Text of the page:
Istanbul '09 Workshop

Which Way Ahead for NATO’s Partnerships?

Dr. Jean-Jacques de Dardel
Ambassador of Switzerland to the North Atlantic Alliance

Dr. Jean-Jacques de Dardel

Is NATO capable of predicting the future better than other organizations? If the answer is no, why bother with a new Strategic Concept knowing that its relevance might last at the most a few years? Wouldn’t it be more useful to try to fix problems that have already been identified instead of starting a process that could reveal itself more complex and time consuming than ever? In other words, how can we avoid a situation where, despite its best efforts to adjust to the perceptible future, NATO yet again prepares itself for yesterday’s war?

As a representative of a country not intending to join the Alliance, I would like to contribute some thoughts to the debate. Furthermore, considering that Switzerland is an active member of the Euro-Atlantic Partnership Council (EAPC), I believe it is important to explore the utility of such a structure in the future and, in particular, in the process leading to the new Strategic Concept in late 2010. I will focus on three points: First, how I see the development of NATO in the near future. Second, how can the EAPC and Partnership for Peace (PfP) be most useful in the coming years and how can they optimize their contributions to NATO’s objectives? Third and more concretely, how should NATO’s partners be involved in the Strategic Concept exercise?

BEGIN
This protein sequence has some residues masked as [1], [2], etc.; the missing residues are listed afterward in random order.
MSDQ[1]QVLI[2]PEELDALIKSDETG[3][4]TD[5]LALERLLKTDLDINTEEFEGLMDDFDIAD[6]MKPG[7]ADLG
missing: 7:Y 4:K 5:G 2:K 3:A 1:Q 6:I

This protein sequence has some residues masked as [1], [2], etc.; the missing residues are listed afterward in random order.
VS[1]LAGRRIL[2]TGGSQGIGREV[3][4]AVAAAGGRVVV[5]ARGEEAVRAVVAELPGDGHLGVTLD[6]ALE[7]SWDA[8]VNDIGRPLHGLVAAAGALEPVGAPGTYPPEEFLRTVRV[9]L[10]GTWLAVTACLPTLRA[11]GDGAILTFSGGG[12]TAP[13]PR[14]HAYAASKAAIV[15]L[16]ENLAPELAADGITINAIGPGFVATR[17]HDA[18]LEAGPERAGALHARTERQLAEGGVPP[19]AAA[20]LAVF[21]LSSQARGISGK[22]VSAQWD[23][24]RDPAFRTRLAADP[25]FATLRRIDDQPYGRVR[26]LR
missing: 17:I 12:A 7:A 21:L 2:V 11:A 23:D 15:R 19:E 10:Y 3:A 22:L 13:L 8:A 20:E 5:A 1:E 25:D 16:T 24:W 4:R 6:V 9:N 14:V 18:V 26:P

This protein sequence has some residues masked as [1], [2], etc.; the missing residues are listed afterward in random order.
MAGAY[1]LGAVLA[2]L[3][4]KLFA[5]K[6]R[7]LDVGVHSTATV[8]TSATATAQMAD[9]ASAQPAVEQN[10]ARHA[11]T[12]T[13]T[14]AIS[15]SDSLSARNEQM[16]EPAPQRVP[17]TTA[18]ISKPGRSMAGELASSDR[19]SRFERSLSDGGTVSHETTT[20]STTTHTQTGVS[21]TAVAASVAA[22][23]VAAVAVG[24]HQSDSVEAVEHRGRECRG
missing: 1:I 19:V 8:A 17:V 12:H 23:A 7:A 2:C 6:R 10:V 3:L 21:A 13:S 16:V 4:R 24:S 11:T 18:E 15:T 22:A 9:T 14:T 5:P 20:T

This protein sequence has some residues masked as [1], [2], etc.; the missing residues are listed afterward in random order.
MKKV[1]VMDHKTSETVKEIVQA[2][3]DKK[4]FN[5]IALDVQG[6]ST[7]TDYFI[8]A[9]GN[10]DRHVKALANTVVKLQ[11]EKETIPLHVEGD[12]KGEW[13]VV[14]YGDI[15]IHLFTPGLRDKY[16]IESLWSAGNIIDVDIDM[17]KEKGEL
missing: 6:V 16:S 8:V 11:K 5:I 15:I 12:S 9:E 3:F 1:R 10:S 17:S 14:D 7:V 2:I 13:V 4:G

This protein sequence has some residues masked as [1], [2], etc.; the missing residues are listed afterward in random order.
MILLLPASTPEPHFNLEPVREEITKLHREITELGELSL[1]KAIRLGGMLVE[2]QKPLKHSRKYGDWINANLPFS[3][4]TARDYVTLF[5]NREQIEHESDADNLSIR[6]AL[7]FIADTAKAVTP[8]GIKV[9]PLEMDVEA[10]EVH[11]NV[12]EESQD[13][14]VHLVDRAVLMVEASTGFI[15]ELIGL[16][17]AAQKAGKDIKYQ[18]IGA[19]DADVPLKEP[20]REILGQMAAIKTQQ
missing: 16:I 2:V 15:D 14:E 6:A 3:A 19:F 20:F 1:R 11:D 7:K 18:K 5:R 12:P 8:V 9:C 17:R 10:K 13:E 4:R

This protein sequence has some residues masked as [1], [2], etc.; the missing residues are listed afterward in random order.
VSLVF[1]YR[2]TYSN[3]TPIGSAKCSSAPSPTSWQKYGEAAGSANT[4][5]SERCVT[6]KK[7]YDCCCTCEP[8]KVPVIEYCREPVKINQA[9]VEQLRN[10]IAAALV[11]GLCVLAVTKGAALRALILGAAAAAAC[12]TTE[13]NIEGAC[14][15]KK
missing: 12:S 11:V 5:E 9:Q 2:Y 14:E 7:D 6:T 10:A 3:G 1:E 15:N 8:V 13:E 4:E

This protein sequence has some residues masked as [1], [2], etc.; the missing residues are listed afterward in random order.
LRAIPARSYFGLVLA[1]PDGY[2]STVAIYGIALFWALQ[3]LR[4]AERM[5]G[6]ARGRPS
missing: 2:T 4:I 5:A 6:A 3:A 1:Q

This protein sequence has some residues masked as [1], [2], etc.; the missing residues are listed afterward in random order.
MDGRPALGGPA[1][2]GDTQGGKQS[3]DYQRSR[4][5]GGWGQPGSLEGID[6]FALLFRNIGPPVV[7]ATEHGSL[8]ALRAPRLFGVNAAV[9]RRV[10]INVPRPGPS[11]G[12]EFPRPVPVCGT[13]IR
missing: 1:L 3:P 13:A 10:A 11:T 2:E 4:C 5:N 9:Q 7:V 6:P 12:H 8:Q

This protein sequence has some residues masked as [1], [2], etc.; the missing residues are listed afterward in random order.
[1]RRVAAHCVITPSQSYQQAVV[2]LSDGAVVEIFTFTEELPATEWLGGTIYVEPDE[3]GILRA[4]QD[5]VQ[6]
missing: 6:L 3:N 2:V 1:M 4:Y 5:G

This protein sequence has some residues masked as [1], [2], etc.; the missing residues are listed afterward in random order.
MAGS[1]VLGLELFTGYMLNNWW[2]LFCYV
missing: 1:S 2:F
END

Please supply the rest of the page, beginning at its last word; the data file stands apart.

A somewhat disrespectful description of the North Atlantic Alliance would underscore that NATO has almost never done anything it has prepared to do, but instead has frequently had to do what it had not expected. It long prepared for a Third World War, but never fired a shot at the enemy it kept in check; when it did fire shots, it did so in a state of legal unpreparedness, against a foe it had until then not considered an enemy. Every time it has acted, it has done so outside of the territorial scope it had assigned itself. When it has grown, it has mostly been by ingesting former enemies it had never dreamed of welcoming into its midst. And whereas it has prepared for battle against a mighty enemy, it is now toiling against elusive Taliban and sending warships against rag shag pirates assailing tankers with ladders.

On the other hand, NATO emerged stronger than ever after its 60th Anniversary Summit. It now has a re-energized transatlantic link, better perspectives of complementarities between NATO and the European Union, and there is a com-mon analysis of the situation and the strategy to be applied in Afghanistan. Also, as NATO’s departing Secretary General is keen to remark, many aspects of the 1999 Strategic Concept still seem to remain viable and useful today. So, what are the prospects for a renewed NATO making the best use of the new Strategic Concept exercise? Let us first identify the challenges ahead.